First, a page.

This week eighth graders will find out if they were accepted to the city’s most competitive high schools. Judging from past admissions data, most students will come from middle to upper class neighborhoods. But there’s also a low-income section of Brooklyn where families have figured out what it takes to get in.
The Department of Education said it changed the way it tests children for gifted and talented programs to make the process more equitable, and harder to prepare for ahead of time. But that hasn’t deterred test-prep companies and some parents eager to get their children into the highly competitive programs.
Now that New York State has a waiver from the federal No Child Left Behind law, it’s identified over 700 schools that must plan improvements – but they will have more flexibility over their funds. A total of 354 of the schools are in New York City.
The city says certain struggling schools no longer have to use their federal money to pay for tutoring services offered free to students, now that New York has won a waiver from the No Child Left Behind law. The change has left school communities wondering what extra support will be available in the new school year.
Private tutoring, which has become as ubiquitous for certain students as a calculator or a cellphone, has been much maligned of late, with accusations of giving students an unfair leg up or outright writing papers for students. The writer, who is president of one tutoring company, says it is time for the industry to start setting ethical guidelines for itself.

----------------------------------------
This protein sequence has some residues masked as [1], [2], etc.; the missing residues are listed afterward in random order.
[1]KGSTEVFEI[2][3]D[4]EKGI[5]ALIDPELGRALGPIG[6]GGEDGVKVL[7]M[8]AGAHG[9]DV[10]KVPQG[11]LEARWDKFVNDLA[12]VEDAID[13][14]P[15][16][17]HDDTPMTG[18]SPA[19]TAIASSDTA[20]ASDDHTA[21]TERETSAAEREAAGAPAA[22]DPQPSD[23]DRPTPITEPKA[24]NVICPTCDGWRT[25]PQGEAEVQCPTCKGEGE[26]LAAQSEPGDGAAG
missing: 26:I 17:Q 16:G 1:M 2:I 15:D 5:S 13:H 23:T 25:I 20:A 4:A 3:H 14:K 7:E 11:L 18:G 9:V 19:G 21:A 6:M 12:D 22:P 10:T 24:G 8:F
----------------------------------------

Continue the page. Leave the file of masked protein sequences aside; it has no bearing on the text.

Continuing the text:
Once again, a company providing tutoring under the No Child Left Behind law is coming under scrutiny for its billing practices. In an audit, Comptroller John C. Liu questions more than $850,000 in payments the city’s Department of Education made to the Champion Learning Center.
The United States Attorney’s office in Manhattan announced the indictment of one of the largest and most well known private tutoring companies, Princeton Review, for falsifying records and accepting millions of dollars in reimbursements for testing services it never provided to New York City schoolchildren.
Testing, striving and tutoring are very much in the news on this warm April day, the first back from spring break for public school students and staff. The New York Times has a report about the rise in tutoring for elementary school students, in preparation for the standardized exams, which begin this week. The results of the gifted and talented testing are in. And there is worry about graduation rates now that senior have to pass five Regents exams to earn their diplomas.
Some 3,500 New York City public school students will not lose free tutoring services this week, now that the city has reversed its decision to limit the services for financial reasons.
State education officials should be setting performance standards for private and nonprofit companies that provide tutoring services to children in low-performing schools, instead of trying to get the federal government to let them use tutoring funds for other services, the writer says.
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